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The salinity of the Atlantic Ocean averages 37 parts per

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The salinity of the Atlantic Ocean averages 37 parts per [#permalink] New post 10 Oct 2009, 18:17
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66% (03:53) correct 33% (02:42) wrong based on 3 sessions
I'm having a h*ll of a time w/this one (POSSIBLE SPOILER ALERT:Scroll down to see my set-up. Perhaps, someone can tell me where I screwed up?):

The salinity of the Atlantic Ocean averages 37 parts per thousand. If 64 oz of water is collected and placed in the sun, how many oz of pure water would need to evaporate to raise the salinity to 45 parts per thousand?



















(x)(45/1000) = (64)(37/1000) - (64-x)(37/1000)
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Re: Salinity (Help!) [#permalink] New post 10 Oct 2009, 18:42
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Re: Salinity (Help!) [#permalink] New post 10 Oct 2009, 19:19
Bunuel wrote:
Well don't know how you did it, but here is my way:

Salinity=3.7%
Water=64
Salt in it=64*3.7%=2.368

We need 2.368 to be 4.5% --> x*4.5%=2.368 --> x=52.62. So we should evaporate 64-52.62=11.37



This is the exact way that i followed.. But is there a standard formula that i can use for such questions?
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Re: Salinity (Help!) [#permalink] New post 10 Oct 2009, 19:44
rvthryet wrote:
Bunuel wrote:
Well don't know how you did it, but here is my way:

Salinity=3.7%
Water=64
Salt in it=64*3.7%=2.368

We need 2.368 to be 4.5% --> x*4.5%=2.368 --> x=52.62. So we should evaporate 64-52.62=11.37



This is the exact way that i followed.. But is there a standard formula that i can use for such questions?



You can use formula but the formula changes as the question changes. You can have formula for every problem in gmat but thats not possible to remember. So its better to understand the problem and use the logic to solve it.

Trying to remember and use formula in gmat probably costs you too much because there are hundreds of formulas to be remembered. Try to remember as few formulas (that are must) as possible.
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Re: Salinity (Help!) [#permalink] New post 10 Oct 2009, 20:04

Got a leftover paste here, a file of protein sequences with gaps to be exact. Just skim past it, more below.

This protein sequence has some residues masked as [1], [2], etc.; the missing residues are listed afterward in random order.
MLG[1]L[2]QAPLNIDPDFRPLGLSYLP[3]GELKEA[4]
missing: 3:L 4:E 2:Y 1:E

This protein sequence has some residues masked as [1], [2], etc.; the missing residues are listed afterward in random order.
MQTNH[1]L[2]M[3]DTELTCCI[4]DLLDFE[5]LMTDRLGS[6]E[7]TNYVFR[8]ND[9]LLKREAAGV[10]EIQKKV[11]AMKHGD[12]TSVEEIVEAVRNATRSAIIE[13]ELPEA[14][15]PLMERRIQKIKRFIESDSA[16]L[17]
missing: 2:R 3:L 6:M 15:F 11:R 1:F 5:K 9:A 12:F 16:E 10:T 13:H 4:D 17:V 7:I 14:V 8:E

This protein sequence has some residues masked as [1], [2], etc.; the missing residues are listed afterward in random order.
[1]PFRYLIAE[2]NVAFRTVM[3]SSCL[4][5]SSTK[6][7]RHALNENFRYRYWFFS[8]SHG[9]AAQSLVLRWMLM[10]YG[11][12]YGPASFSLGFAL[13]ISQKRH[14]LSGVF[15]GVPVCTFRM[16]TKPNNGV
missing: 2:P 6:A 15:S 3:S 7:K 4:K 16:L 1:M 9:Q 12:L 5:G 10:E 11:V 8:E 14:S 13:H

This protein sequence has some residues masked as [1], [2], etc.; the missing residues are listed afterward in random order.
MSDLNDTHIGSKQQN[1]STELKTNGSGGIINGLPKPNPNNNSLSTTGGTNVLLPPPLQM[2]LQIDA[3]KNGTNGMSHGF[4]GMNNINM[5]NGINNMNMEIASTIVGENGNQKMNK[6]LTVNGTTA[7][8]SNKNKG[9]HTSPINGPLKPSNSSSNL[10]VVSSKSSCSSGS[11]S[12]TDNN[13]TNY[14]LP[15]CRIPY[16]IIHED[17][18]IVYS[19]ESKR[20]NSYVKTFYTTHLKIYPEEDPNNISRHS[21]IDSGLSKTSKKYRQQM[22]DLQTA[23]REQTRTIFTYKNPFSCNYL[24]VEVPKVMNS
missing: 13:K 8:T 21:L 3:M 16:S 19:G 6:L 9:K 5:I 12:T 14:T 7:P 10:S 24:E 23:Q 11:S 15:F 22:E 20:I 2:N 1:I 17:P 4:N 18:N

thanks. your solution is much simpler.
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Re: Salinity (Help!) [#permalink] New post 12 Oct 2009, 12:31
I use a mixure formula:
(% difference between the weaker solution and the desired solution) x (amount of weaker solution) = (% difference between the stronger solution and the desired solution) x (amount of stronger solution).

In this case: .045x = .008(64)
x=11.37

I'm not recommending or endorsing formula use, but since you asked for it, it works well in this instance.

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Re: Salinity (Help!) [#permalink] New post 12 Oct 2009, 20:48
I found the explanation of bunuel much easier than memorizing any standard formula for this type of questions.
Thank you
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Re: Salinity (Help!) [#permalink] New post 11 Nov 2009, 01:59
Economist method:(http://gmatclub.com:8080/forum/viewtopic.php?p=618107)
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Re: Salinity (Help!) [#permalink] New post 12 Nov 2009, 02:39
Calculation is really hard in this example... Nothing can't be simplified...

I don't think it is representative of a GMAT exercise
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Re: Salinity (Help!) [#permalink] New post 12 Nov 2009, 03:11
ctrlaltdel wrote:


Getting very familiar with this table is the key to success regarding mixture problems.

Mixture problems used to be very difficult for me, until I started using these tables to organize the facts.

I do agree with pierrealexandre77 that this is not representative of what you would see in a GMAT problem...
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Re: Salinity (Help!) [#permalink] New post 20 Nov 2009, 10:27
HI ctrlaltdel

If you can please explain from where you got the values in the table like 0.963 and the other.

I also use the table but sometimes it didnt serve the purpose mentioned in the question so i need to use alternate methods.

If you can please explain then it'd be great.

Thanks
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Re: Salinity (Help!) [#permalink] New post 13 Jan 2012, 06:13
think of the problem as though we have a mixture of 4.5% salinity and we need to add some water (0%) to make a final solution having 3.7% salinity. this would be reverse of what is stated in the question, but is easier to solve.

final ratio would be (weighted average) = 4.5-3.7 : 3.7-0 = 8:37
water needed = \frac{8}{45}*64 = 11.377 oz
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Re: Salinity (Help!)   [#permalink] 13 Jan 2012, 06:13
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